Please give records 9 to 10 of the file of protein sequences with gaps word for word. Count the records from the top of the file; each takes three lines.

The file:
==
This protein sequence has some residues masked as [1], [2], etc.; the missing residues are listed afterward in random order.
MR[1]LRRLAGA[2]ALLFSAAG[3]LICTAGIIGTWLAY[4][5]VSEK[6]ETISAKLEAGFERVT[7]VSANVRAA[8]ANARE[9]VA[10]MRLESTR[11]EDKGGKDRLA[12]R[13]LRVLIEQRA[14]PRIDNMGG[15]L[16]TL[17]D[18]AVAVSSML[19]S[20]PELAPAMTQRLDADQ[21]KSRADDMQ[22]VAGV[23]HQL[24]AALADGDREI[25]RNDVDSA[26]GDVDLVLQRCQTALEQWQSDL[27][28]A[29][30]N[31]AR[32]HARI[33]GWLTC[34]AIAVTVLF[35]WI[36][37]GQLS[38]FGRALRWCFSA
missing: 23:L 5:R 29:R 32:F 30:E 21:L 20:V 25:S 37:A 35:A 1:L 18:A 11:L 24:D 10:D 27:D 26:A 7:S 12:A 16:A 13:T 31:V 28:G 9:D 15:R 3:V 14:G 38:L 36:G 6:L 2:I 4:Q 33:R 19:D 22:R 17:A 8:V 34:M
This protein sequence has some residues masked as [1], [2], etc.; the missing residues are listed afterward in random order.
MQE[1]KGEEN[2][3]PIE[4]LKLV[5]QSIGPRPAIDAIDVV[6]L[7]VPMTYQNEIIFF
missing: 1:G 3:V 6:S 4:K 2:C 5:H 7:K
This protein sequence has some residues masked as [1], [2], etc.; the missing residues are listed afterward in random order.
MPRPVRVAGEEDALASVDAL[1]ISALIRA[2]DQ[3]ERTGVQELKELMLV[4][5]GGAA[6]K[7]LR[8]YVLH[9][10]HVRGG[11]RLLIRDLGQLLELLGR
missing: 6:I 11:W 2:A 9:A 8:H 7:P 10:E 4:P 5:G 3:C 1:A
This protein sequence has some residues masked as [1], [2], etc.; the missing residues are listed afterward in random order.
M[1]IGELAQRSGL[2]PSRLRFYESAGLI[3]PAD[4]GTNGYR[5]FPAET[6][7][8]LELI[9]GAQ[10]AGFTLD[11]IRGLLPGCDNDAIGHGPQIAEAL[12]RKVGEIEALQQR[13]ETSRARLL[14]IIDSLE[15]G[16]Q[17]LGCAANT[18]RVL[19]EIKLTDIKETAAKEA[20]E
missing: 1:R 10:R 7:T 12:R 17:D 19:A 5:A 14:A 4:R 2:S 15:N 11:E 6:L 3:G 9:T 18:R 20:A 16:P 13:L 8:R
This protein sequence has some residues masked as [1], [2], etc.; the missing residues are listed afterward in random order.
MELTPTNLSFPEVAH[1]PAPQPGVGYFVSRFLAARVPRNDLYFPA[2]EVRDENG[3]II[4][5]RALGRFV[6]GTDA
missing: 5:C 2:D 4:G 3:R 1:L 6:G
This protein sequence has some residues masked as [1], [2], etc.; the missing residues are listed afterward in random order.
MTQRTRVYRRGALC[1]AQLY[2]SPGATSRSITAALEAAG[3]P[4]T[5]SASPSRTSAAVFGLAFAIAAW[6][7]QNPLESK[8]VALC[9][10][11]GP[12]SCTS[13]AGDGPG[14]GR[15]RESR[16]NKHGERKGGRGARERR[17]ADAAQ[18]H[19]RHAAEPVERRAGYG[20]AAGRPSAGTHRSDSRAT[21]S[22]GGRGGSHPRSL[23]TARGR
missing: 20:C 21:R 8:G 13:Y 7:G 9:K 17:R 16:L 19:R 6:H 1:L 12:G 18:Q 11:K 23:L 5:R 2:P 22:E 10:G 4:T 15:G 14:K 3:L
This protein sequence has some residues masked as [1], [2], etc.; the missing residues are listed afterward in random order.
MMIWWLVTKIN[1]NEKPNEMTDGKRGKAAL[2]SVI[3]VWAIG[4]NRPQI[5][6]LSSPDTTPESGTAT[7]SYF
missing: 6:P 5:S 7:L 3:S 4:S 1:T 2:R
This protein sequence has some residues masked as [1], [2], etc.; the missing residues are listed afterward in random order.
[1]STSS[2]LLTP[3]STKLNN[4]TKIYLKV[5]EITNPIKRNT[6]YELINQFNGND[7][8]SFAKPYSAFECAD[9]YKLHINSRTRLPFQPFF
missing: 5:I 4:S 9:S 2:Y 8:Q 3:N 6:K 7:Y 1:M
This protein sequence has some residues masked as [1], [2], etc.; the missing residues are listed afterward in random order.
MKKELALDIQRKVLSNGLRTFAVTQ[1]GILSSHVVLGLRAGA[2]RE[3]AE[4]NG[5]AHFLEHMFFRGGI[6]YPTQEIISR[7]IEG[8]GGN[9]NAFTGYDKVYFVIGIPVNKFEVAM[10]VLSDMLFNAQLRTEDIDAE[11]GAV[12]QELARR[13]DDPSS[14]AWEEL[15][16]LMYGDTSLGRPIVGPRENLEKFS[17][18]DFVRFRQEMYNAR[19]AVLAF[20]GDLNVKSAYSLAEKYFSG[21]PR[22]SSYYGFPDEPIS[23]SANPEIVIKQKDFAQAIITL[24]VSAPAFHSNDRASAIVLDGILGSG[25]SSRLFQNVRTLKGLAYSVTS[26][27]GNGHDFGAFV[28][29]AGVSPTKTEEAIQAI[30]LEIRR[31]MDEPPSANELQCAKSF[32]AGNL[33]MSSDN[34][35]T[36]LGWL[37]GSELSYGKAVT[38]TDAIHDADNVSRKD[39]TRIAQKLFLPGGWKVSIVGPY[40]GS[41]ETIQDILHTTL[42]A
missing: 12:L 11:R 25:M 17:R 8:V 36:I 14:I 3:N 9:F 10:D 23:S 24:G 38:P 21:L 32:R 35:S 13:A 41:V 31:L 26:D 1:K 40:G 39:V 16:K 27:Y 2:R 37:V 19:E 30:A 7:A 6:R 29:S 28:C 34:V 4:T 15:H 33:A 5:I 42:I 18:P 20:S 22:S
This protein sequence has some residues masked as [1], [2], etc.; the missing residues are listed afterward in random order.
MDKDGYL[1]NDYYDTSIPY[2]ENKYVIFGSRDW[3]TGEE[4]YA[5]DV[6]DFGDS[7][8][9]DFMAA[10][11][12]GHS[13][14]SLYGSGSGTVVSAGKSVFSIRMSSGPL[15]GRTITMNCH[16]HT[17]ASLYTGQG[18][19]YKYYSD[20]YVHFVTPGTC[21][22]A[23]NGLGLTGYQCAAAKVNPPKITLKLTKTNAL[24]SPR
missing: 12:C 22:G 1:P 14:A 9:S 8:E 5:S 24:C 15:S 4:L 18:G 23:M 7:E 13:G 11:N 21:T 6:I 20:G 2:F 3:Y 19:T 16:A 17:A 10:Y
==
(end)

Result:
This protein sequence has some residues masked as [1], [2], etc.; the missing residues are listed afterward in random order.
MKKELALDIQRKVLSNGLRTFAVTQ[1]GILSSHVVLGLRAGA[2]RE[3]AE[4]NG[5]AHFLEHMFFRGGI[6]YPTQEIISR[7]IEG[8]GGN[9]NAFTGYDKVYFVIGIPVNKFEVAM[10]VLSDMLFNAQLRTEDIDAE[11]GAV[12]QELARR[13]DDPSS[14]AWEEL[15][16]LMYGDTSLGRPIVGPRENLEKFS[17][18]DFVRFRQEMYNAR[19]AVLAF[20]GDLNVKSAYSLAEKYFSG[21]PR[22]SSYYGFPDEPIS[23]SANPEIVIKQKDFAQAIITL[24]VSAPAFHSNDRASAIVLDGILGSG[25]SSRLFQNVRTLKGLAYSVTS[26][27]GNGHDFGAFV[28][29]AGVSPTKTEEAIQAI[30]LEIRR[31]MDEPPSANELQCAKSF[32]AGNL[33]MSSDN[34][35]T[36]LGWL[37]GSELSYGKAVT[38]TDAIHDADNVSRKD[39]TRIAQKLFLPGGWKVSIVGPY[40]GS[41]ETIQDILHTTL[42]A
missing: 12:L 11:R 25:M 17:R 8:V 36:I 14:I 3:N 9:F 10:D 23:S 24:G 38:P 21:L 32:R 35:S 13:A 41:V 31:L 26:D 1:K 40:G 39:V 16:K 27:Y 2:R 37:V 19:E 30:A 7:A 6:R 29:S 28:C 34:V 4:T 15:H 33:A 5:I 42:I 18:P 20:S 22:S
This protein sequence has some residues masked as [1], [2], etc.; the missing residues are listed afterward in random order.
MDKDGYL[1]NDYYDTSIPY[2]ENKYVIFGSRDW[3]TGEE[4]YA[5]DV[6]DFGDS[7][8][9]DFMAA[10][11][12]GHS[13][14]SLYGSGSGTVVSAGKSVFSIRMSSGPL[15]GRTITMNCH[16]HT[17]ASLYTGQG[18][19]YKYYSD[20]YVHFVTPGTC[21][22]A[23]NGLGLTGYQCAAAKVNPPKITLKLTKTNAL[24]SPR
missing: 12:C 22:G 1:P 14:A 9:S 8:E 5:S 24:C 15:S 4:L 18:G 23:M 7:E 13:G 11:N 21:T 6:I 20:G 2:F 3:Y 19:T 16:A 17:A 10:Y